Are RTF files risky?

A few readers asked why .RTF email attachments are considered a security risk and should not be opened. The common view is that RTF documents are safer than Word documents but it’s not as simple as that.

The confusion is understandable.  After all .RTF (Rich Text Format) files aren’t designed to carry any computer code / macros that can be run to start a virus infection.  So they would seem to be ‘safe’ from virus infection.

Sadly, not having macros doesn’t stop hackers using RTF’s maliciously.

RTF documents can still be used to compromise a computer. Over the years there’s been various instances where hacked RTF files have been used to run malicious code when the RTF file has been opened with Word. Microsoft has released many security bug fixes related to risks with RTF files.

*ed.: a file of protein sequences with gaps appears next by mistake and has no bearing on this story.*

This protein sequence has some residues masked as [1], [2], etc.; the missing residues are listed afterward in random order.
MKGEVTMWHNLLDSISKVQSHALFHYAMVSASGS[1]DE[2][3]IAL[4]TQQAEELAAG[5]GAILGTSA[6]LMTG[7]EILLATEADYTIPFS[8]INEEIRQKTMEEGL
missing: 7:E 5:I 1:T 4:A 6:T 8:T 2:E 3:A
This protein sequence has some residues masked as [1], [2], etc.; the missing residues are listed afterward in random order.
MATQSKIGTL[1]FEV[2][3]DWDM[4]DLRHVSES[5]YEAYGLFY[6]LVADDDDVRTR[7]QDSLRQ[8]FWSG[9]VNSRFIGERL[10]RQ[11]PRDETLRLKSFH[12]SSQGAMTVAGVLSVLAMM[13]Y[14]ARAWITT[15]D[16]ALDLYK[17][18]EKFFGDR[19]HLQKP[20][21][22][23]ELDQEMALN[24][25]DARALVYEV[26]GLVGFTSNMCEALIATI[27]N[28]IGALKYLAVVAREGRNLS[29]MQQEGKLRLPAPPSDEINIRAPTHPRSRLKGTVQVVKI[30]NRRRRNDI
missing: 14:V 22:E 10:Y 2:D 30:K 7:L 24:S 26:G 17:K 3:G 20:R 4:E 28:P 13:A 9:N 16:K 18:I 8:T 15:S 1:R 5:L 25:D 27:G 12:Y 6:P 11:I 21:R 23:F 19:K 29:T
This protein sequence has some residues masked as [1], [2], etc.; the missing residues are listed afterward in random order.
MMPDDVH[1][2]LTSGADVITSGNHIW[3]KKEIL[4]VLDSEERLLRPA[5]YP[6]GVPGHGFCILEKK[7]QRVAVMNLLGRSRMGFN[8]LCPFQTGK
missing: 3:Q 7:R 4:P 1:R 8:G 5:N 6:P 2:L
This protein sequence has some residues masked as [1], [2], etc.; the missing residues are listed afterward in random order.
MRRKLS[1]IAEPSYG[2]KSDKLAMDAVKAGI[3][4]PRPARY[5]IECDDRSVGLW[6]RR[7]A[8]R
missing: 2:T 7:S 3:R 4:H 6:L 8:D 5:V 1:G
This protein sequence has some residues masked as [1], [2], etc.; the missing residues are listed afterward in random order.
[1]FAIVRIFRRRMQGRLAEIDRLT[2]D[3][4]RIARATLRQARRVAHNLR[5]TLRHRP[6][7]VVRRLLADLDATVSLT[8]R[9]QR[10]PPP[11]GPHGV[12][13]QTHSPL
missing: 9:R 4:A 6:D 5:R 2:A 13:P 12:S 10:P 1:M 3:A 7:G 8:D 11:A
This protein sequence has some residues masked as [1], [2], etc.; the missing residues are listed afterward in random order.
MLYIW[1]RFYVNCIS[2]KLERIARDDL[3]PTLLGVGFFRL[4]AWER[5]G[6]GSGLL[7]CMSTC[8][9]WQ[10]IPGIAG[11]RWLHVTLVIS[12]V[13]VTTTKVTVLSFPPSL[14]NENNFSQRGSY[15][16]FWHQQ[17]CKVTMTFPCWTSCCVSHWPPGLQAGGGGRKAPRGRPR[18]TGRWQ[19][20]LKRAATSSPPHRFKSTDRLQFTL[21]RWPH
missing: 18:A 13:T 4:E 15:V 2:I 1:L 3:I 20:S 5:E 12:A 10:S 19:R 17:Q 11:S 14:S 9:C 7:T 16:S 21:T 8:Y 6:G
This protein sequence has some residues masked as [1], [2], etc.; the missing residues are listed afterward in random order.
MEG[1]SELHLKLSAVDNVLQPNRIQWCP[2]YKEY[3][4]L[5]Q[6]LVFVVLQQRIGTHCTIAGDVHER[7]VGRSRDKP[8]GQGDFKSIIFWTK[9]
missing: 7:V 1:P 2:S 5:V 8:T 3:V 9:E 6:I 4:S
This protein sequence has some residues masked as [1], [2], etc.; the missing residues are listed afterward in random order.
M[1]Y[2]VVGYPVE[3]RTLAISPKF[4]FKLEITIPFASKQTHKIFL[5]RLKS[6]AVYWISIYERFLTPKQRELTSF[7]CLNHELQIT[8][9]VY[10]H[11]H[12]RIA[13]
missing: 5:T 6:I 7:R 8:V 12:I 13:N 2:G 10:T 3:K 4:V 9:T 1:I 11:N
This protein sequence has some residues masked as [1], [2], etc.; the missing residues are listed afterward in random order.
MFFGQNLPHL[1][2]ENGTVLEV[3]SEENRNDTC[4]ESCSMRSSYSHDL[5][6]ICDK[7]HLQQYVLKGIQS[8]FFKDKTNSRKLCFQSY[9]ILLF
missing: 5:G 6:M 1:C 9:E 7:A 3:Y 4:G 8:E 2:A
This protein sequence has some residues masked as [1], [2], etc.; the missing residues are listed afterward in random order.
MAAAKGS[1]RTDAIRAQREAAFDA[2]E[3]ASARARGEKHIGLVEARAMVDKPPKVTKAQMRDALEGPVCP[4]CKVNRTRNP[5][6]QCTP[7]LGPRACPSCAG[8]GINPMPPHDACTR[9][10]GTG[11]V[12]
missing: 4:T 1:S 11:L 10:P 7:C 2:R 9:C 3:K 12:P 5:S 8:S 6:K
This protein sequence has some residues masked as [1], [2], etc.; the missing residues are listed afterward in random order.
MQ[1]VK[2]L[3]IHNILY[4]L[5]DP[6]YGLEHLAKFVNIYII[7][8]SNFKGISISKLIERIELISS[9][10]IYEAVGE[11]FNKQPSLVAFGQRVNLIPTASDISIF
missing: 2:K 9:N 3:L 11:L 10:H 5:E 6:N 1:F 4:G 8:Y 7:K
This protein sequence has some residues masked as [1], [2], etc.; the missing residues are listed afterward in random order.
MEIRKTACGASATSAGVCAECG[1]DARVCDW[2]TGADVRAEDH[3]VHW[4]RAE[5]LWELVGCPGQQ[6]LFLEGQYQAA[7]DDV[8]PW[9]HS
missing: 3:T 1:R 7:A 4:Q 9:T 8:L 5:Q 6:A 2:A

In other words, hackers take advantage of security lapses in Word that are available when RTF files are opened.

In 2014 Microsoft took the step of recommending RTF’s be blocked as email attachments and provided a tool to do that.

DOCX or PDF are safer choices

.DOCX files that are both more secure and smaller (they are compressed by default) so .rtf files are less commonly used. .DOCX cannot run macros.

.PDF are also a good choice.

Be wary of incoming documents in either .DOC or .RTF format as well as .ZIP attachments. Why Old Office documents should be banned

When sending out documents, the polite and security aware option is the Office 2007 and later document formats – .docx  .xlsx or .pptx

What the RTF? Using RTF docs in Word
Changing RTF away from Word
Another Word hack with RTF files
Why Old Office documents should be banned

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